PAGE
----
Study of the Costs of High Quality Childcare in Michigan

little girl holding up a toy camera in a classroom

The tuition charged by child care providers does not always cover the true cost of child care, resulting in unpaid wages, donated materials, and an unsustainable child care system. In Michigan, AIR conducted a cost study to help the state better understand both the features and true costs of high-quality early childhood care and education (ECCE). 

In 2020, The Michigan Department of Education (MDE) Office of Great Start was awarded the Preschool Development Grant Birth through Five (PDG B-5) renewal grant. As part of the initial Michigan PDG needs assessment conducted by AIR, families reported high out-of-pocket costs and providers reported difficulty covering their costs to provide high-quality care. 

Key Findings from the Cost Study

Using multiple data sources from a sample of 45 licensed high-quality ECCE programs, AIR estimated the per child cost of providing high-quality ECCE by age, setting, and region. The analysis shows that the average per-child cost of high-quality care ranged between $11,000 and $21,000 per child per year, depending on age, setting, and location.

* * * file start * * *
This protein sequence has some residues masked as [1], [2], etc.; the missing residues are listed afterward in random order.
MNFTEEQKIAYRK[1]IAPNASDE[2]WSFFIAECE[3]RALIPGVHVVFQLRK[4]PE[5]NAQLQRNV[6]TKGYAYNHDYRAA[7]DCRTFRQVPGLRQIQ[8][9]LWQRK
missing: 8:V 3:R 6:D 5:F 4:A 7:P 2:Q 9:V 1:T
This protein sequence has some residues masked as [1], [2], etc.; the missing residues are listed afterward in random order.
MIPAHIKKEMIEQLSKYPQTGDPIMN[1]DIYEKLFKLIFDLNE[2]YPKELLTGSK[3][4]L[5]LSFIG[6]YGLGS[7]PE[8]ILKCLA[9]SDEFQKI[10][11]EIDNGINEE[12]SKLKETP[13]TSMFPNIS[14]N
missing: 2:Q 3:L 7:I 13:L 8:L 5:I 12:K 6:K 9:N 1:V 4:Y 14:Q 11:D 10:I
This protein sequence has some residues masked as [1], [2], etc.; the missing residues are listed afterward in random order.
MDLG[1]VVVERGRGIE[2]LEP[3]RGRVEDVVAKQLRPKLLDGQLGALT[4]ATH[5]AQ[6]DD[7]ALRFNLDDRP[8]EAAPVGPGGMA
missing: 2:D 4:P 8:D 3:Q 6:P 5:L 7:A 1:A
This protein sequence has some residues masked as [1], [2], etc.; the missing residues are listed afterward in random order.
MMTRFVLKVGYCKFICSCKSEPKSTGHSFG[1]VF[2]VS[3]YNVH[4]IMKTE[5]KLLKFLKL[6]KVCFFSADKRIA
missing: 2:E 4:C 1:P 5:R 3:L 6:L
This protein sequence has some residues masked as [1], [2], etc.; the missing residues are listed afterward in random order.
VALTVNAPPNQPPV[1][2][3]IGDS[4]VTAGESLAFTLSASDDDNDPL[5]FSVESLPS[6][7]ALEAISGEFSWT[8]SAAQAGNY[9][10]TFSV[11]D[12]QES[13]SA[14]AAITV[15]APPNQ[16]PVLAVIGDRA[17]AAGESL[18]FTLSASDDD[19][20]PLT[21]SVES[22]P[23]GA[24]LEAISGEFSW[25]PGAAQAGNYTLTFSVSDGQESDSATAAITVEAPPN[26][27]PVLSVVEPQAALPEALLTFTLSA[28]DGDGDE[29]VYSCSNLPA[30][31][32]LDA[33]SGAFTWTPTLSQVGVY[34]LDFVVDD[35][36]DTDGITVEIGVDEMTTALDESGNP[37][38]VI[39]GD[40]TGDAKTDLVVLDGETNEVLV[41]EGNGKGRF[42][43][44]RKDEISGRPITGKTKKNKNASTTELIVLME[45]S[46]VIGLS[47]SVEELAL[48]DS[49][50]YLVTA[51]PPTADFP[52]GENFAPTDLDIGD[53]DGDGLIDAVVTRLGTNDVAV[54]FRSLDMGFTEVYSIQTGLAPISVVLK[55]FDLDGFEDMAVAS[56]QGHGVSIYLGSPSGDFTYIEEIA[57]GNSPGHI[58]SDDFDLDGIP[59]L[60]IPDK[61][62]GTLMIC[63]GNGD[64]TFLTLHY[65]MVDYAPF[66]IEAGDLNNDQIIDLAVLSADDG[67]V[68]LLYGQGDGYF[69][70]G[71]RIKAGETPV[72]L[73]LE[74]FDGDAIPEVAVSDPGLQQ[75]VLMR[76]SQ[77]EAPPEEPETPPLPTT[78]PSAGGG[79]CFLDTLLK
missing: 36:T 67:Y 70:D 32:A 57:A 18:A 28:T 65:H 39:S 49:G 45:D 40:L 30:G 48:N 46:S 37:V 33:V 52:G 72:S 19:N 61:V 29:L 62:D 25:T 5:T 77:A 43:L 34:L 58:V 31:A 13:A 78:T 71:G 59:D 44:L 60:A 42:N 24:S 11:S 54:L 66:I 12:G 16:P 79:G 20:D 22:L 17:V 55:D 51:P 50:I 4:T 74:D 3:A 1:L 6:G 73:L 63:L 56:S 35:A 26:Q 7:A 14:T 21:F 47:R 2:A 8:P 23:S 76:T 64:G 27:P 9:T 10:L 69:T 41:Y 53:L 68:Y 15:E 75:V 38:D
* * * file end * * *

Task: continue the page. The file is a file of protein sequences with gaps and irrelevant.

Costs were higher in family child care/group child care than in child care centers, and higher for infants and toddlers than preschoolers in both settings. Current subsidy rates may not be adequate to cover the estimated true cost of high-quality ECCE, especially for home-based providers, and the current rates may be inadequate to cover all costs for center-based care as well. 

Although these costs vary, having a mixed-delivery system with diverse types of care options is important for families in Michigan; additional support for high-quality ECCE throughout the system is important. 

This information can be used to inform future state ECCE policy and subsidy reimbursement rates.